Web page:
My Best Moment of the Week: Getting Students’ Feedback (19/365)

students raising their hands in a full lecture hall

Photo by Edwin Andrade on Unsplash

Visiting one of our elementary schools last week to drop something off, I used the chance to visit a couple of classrooms. While I was standing in the doorway of one fourth-grade room, the teacher crossed to me.

“They’re just wrapping up their reading groups,” she said and explained this was the second week of the students working through a menu. Each week groups had a selection of Must Do and May Do activities to work through. It was an added element of student choice and a move on the teacher’s part to better recognize students’ agency.

The teacher told me she’d been impressed with what she’d seen in the first couple weeks and she was working to help the students get used to their new control over the learning.

“And what about the kids,” I asked, “Do you have some sort of feedback mechanism built in to get a sense on how they’re thinking about the changes?”

“That’s a really good question,” she said without missing a beat, “Let’s do that now.”

She called the groups back to their spots and asked them to discuss two questions with one another: What was going well with the new structures, and what could they do to improve the class moving forward?

That would have been enough to make my week. Not only were this teacher and her team trying something new based on a drive to get out of students’ way and better honor their agency, she saw value in hearing students’ feedback to such a degree that she was willing to adjust her plans on the fly to give students an opportunity to report out on what they thought of her new ideas. That, alone, would be enough.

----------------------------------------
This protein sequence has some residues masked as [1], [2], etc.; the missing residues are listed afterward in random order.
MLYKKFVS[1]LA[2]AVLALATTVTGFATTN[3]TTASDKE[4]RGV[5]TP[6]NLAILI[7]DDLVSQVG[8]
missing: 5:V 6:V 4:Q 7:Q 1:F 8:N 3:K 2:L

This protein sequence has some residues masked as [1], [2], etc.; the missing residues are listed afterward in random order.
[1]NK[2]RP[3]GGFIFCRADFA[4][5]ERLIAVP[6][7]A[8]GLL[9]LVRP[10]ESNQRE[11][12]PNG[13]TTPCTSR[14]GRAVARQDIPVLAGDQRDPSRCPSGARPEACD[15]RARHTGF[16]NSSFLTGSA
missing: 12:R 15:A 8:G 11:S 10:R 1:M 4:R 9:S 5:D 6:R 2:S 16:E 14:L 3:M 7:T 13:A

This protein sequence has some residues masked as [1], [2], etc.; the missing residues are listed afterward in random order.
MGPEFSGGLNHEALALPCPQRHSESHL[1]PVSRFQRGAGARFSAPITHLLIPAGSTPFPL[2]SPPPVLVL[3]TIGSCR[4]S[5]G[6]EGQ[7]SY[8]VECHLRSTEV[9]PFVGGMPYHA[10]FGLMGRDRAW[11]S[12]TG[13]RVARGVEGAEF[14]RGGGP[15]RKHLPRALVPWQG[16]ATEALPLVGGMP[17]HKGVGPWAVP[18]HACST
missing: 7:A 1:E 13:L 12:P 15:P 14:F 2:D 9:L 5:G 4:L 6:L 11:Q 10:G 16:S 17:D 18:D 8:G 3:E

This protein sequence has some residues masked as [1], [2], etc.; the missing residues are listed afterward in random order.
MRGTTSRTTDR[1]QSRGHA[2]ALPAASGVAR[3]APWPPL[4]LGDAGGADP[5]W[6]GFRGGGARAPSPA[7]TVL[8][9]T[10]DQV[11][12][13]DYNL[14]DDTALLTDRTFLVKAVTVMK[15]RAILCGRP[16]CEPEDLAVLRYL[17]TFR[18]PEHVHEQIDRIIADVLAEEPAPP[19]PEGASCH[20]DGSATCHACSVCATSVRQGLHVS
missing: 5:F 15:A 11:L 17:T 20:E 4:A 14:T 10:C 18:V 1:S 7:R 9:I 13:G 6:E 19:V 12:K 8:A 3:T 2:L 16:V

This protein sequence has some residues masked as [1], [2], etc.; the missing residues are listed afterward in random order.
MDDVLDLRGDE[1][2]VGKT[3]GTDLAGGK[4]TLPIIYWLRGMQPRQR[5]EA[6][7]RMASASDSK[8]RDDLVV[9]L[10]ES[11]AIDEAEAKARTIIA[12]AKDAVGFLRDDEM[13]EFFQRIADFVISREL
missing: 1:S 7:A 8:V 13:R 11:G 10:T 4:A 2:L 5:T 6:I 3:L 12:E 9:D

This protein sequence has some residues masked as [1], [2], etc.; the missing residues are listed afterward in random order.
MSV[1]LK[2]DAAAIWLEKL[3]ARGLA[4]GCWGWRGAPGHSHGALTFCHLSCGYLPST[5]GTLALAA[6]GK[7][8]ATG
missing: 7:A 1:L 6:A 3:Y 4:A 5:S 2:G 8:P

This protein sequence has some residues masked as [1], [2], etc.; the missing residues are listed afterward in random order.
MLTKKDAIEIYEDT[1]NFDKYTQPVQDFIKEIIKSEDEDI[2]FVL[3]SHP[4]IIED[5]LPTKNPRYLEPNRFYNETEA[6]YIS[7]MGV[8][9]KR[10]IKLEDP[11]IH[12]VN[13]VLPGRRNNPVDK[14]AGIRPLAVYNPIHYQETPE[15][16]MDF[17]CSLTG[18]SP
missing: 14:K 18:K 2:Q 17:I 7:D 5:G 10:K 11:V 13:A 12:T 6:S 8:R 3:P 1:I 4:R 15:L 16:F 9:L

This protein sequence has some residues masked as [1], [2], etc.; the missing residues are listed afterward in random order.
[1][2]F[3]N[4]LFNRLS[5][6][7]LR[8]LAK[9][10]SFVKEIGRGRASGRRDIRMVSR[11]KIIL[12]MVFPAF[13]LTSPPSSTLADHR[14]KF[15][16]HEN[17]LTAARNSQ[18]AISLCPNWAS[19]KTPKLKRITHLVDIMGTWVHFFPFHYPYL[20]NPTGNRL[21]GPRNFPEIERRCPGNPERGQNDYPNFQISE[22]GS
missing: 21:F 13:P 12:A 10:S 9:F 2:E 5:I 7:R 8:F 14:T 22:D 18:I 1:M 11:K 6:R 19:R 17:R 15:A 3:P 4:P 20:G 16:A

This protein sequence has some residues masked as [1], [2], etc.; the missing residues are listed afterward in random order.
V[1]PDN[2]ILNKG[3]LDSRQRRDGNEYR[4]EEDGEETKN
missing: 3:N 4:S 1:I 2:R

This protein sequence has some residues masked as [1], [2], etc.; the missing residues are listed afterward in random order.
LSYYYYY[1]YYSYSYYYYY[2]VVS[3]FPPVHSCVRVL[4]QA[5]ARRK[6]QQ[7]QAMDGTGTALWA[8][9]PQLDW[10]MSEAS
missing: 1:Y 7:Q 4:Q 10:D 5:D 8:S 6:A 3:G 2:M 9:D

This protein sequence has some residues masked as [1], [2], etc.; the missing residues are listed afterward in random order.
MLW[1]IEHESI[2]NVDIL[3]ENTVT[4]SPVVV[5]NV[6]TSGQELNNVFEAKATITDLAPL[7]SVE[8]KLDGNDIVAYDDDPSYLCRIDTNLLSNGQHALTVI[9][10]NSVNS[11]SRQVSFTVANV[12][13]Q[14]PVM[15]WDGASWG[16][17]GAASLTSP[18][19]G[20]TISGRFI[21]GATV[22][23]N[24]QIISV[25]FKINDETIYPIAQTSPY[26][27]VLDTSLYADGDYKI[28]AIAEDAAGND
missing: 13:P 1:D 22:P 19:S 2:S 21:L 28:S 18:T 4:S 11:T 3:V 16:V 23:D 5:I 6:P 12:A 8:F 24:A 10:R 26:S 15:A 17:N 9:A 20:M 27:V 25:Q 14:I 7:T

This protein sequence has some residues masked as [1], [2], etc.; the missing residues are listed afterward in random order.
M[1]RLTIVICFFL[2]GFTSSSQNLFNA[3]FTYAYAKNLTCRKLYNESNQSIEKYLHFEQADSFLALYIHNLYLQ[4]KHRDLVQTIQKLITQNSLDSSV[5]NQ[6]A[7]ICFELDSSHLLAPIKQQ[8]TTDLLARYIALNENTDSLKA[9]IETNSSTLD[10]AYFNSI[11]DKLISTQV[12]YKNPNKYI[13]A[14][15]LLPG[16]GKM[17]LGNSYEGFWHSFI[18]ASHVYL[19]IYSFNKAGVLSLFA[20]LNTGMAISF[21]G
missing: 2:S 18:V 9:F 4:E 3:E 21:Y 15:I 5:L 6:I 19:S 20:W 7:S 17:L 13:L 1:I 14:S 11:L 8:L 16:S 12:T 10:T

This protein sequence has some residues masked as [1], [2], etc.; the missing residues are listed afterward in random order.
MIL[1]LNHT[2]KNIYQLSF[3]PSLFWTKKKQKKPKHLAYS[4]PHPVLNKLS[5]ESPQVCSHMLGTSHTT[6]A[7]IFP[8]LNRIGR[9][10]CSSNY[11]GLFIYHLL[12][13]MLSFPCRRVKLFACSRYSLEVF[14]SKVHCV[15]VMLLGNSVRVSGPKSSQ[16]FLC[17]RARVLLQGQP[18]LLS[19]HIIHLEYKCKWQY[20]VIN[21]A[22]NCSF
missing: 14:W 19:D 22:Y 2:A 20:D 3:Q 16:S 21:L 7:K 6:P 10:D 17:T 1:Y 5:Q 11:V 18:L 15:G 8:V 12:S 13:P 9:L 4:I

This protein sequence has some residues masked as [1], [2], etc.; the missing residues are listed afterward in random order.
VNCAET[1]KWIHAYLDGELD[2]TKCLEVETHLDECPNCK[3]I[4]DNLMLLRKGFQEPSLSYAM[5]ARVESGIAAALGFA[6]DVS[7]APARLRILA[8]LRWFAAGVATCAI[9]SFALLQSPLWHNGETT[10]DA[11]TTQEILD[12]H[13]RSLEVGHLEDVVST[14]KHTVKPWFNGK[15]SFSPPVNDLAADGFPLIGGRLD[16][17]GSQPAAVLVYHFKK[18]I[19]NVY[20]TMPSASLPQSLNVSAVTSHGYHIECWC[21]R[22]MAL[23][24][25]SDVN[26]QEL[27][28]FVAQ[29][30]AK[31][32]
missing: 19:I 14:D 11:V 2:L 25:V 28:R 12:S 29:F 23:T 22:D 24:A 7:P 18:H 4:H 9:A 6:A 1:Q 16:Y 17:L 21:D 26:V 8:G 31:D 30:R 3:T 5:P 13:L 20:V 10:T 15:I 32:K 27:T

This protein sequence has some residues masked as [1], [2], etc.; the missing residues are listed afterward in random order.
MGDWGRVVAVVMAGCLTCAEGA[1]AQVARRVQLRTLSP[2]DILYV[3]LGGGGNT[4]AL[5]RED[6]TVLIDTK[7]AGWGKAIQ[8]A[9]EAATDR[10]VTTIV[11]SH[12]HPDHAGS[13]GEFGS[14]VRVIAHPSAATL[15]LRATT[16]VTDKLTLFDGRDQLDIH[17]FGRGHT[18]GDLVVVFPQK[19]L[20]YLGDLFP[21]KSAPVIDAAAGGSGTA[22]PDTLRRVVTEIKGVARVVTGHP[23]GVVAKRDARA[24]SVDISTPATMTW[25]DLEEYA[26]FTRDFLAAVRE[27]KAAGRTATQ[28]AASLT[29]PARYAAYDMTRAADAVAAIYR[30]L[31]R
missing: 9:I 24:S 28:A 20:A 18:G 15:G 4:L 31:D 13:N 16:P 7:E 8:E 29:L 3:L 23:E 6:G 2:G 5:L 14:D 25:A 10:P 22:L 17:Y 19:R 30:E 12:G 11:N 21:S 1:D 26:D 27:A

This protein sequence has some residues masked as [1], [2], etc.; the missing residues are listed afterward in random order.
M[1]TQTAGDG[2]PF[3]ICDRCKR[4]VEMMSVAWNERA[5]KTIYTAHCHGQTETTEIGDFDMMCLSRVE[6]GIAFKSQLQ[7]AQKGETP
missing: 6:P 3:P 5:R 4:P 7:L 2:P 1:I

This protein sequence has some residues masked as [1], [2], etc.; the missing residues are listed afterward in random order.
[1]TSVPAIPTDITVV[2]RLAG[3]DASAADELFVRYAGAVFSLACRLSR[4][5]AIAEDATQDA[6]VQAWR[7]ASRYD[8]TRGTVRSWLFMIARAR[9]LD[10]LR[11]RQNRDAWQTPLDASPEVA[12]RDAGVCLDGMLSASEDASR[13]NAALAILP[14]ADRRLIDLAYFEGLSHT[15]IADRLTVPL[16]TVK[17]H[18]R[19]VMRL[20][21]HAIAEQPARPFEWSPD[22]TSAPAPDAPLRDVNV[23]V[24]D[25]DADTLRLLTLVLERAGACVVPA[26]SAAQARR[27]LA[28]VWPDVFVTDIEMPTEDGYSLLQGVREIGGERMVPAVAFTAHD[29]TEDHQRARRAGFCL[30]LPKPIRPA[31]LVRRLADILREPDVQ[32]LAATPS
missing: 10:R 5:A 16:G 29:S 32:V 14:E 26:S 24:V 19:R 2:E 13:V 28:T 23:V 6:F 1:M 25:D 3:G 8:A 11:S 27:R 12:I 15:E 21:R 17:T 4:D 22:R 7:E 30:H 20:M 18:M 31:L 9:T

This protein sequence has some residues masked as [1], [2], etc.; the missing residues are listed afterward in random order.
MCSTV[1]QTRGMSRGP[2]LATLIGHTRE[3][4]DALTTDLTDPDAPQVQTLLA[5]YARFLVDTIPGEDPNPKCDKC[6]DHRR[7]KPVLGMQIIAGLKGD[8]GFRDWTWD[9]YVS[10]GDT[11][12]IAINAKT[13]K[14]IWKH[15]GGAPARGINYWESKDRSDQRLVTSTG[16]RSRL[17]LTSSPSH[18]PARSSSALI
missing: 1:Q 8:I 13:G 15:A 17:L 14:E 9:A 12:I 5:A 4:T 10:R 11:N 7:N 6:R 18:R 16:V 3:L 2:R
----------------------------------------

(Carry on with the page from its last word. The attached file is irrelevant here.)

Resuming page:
But, that wasn’t the best part.

I perched myself amidst a group of four young women and listened as they talked with one another in response to their teacher’s questions. It was an exchange the civility and earnestness of which I’ve rarely seen in a faculty meeting. Their teacher had given them yet another chance to help chart the course of their learning and they were equal to the task.

As their conversation wrapped up, I asked if I could get their feedback on one more query. “Sure,” they told me.

“Well, your teacher is responsible for making sure you’re learning, right? So, how, with this new way of doing things, might she be able to keep better track of what everyone’s doing and what they’re learning from it?”

A pause as four faces with pursed lips considered my question.

Then, they were at it again. A lot of decisive, Wells as they started tossing ideas around, building on and pushing the thinking of those who’d spoken before them.

My favorite idea came from the student sitting to my left. She suggested students could write a couple of sentences as they finished an activity, relaying what they’d done in their groups and what they’d learned from it. Then, she said, they could take pictures of their writing and share it on Seesaw so both their families and their teacher could see their thinking.

I’ve been in 3-hour meetings with teachers where only at the end did we get to an idea as clear and salient as hers.